For instance, many NGOs have directly engaged with governmental representatives in Bangladesh, as well as countries which might be in a position to apply diplomatic pressure to Bangladesh government leaders. For our own part, CFI has lobbied the U.S. State Department, both formally and through public channels, to engage with the Bangladesh government, and urged the United Nations to focus on the situation in the country. Many NGOs have joined in similar efforts, including in the U.S. the Hindu American Foundation, whose community has also been harmed by the rise of extremism in Bangladesh and was able to secure introduction of a resolution on human rights in Bangladesh in the U.S. House of Representatives. Civil society members can join in these efforts by calling and writing their elected officials in Congress and the Administration and relay their concerns.

NGOs have also provided assistance to threatened writers, journalists, and publishers seeking to relocate both within and outside of Bangladesh. Most of this work necessarily has to happen in quiet, in order to protect the identity and safety of threatened individuals as well as the organization providing assistance. But, suffice to say NGOs have been deeply involved in helping threatened individuals move within or outside of Bangladesh, or else help threatened individuals living outside the country to secure means to remain out of the country while Bangladesh is in turmoil. Such assistance also includes financial aid. As with visas and asylum efforts, this is sensitive work. My own organization has a public-facing fund, which people can contribute to online. However, several NGOs have their own private funds; readers can email me to learn more.

It should be noted that many of these NGOs depend on individual human rights activists and the few NGOs which exist in the Bangladesh for reliable information regarding the situation there, which allows outside NGOs to coordinate proper responses. Yet we also support these human rights defenders and NGOs because, as representatives or citizens of Bangladesh, their efforts will be those that achieve true change in the country.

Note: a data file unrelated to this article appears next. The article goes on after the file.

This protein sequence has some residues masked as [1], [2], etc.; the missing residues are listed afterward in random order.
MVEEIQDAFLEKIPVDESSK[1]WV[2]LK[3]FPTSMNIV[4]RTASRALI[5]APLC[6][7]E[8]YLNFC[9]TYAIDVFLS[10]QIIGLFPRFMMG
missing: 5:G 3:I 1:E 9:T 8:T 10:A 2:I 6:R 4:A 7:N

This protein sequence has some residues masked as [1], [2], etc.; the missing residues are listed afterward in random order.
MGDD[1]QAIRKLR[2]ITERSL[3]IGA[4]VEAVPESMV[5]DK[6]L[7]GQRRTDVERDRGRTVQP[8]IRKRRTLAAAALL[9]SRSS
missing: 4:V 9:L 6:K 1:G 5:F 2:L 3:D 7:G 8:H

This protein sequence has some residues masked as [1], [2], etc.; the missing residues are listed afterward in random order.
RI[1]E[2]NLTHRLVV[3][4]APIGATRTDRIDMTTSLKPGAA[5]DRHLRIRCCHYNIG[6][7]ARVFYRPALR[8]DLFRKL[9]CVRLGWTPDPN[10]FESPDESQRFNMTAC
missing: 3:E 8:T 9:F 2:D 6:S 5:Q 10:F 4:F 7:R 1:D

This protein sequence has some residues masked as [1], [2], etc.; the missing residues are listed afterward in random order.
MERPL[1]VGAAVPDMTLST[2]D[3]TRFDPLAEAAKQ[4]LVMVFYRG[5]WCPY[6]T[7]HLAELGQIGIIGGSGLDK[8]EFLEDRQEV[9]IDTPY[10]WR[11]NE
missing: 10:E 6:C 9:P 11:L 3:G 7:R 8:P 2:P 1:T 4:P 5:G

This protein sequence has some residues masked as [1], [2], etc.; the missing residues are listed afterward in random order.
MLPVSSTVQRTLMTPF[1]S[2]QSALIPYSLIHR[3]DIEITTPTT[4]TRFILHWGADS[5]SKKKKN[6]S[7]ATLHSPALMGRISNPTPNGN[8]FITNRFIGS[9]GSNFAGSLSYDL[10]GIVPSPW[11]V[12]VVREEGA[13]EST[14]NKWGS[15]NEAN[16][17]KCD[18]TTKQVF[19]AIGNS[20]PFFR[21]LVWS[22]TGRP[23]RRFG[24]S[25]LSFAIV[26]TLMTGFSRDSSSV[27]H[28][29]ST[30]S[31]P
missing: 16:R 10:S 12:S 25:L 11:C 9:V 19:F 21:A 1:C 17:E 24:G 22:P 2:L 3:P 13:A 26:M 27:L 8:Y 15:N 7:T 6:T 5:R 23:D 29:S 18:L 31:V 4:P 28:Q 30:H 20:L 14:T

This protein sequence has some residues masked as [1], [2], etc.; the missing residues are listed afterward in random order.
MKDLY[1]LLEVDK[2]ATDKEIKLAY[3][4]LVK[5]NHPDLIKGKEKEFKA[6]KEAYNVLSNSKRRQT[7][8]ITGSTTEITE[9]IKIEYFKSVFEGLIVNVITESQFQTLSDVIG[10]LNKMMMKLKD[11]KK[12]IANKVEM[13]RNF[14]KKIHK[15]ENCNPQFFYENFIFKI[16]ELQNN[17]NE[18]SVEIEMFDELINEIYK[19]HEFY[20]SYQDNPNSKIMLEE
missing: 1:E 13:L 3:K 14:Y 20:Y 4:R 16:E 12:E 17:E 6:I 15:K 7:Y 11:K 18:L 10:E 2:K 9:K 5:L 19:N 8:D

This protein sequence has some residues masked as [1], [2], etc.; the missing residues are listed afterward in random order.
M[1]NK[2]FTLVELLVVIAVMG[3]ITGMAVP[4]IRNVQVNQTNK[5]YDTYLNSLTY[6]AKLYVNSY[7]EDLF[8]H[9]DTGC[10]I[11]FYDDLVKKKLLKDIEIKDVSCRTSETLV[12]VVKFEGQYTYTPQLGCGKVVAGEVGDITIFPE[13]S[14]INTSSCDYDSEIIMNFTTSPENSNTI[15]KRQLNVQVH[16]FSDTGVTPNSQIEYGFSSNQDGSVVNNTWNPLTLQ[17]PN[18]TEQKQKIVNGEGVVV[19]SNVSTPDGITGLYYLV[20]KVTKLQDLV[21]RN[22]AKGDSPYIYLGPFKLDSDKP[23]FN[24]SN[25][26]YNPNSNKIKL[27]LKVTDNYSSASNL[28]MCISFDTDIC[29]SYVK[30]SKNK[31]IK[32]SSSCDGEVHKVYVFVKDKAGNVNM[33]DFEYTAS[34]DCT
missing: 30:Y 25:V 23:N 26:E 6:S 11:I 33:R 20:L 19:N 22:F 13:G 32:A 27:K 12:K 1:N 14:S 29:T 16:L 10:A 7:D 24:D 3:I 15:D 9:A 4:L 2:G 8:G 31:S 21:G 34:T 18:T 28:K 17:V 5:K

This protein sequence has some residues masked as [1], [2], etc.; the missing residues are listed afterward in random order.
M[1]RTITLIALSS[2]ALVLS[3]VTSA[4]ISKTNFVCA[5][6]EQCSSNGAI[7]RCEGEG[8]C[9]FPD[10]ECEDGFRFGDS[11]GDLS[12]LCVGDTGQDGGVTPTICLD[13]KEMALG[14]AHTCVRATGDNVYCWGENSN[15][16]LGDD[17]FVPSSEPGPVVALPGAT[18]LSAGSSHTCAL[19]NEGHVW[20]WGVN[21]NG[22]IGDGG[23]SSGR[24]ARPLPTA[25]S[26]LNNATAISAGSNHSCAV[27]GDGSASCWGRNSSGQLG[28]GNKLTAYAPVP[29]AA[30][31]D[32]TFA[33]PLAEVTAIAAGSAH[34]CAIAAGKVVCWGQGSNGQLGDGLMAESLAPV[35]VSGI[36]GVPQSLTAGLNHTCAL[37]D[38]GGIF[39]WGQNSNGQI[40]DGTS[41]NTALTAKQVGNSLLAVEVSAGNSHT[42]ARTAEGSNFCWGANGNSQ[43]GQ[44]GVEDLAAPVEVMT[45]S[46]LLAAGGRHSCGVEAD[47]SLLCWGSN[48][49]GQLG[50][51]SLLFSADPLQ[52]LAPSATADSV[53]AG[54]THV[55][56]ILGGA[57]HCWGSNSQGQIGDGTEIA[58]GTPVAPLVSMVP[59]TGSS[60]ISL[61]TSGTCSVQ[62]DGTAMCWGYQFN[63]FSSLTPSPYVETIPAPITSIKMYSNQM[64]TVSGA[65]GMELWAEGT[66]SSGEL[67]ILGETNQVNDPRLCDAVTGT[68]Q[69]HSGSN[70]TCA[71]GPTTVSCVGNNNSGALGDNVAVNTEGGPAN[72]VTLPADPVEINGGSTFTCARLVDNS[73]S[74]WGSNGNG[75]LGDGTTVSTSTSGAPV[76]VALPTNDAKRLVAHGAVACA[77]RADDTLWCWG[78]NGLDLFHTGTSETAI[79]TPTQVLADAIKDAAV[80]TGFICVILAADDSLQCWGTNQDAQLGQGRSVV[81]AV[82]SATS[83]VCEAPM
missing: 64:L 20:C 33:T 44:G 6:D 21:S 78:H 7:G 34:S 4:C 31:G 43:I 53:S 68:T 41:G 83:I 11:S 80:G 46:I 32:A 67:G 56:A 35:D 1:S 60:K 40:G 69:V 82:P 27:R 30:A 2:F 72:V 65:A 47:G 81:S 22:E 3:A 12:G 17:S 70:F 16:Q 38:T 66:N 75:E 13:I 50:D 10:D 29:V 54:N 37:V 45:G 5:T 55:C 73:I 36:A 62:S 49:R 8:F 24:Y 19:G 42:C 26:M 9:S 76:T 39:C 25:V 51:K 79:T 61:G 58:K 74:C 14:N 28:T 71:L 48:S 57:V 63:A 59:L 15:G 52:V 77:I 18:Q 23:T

But the role of non-governmental organizations is limited in human rights crises, and to solely focus or depend on these groups would be to ignore the breadth of the crisis on the ground. The problems facing Bangladesh demand action by civil society, yes, but they also require government action. It is time for Bangladesh government leaders to take this crisis seriously and protect their citizens’ basic human rights.

There are several basic steps the government could take to help alleviate the crisis.

Most immediately, the government should protect writers and publishers. Three young men attacked last weekend remain hospitalized, and some of their family members have been kicked out of their homes over concerns of follow-up attacks, or else do not know whom to turn to for help. Dozens more live in fear of new attacks. Their pleas for protection have been met with recommendations to go underground or leave the country. This shirks one of the basic responsibilities of any government: to protect its people.

Instead of abandoning these individuals to fend for themselves, the government should show its support for its citizens exercising their inalienable rights by providing security and assistance to attacked and threatened individuals and their families, and ensuring their safety.

Further, the government should also strengthen respect for human rights and law enforcement efforts to investigate and prevent extremist attacks. After the most recent series of attacks, Dhaka Metropolitan Police Detective Branch Joint Commissioner Monirul Islam stated that his department lacks the resources to identify and root out terrorists involved in attacks in Bangladesh, and prevent further attacks. He suggested the government form a unit dedicated to this effort.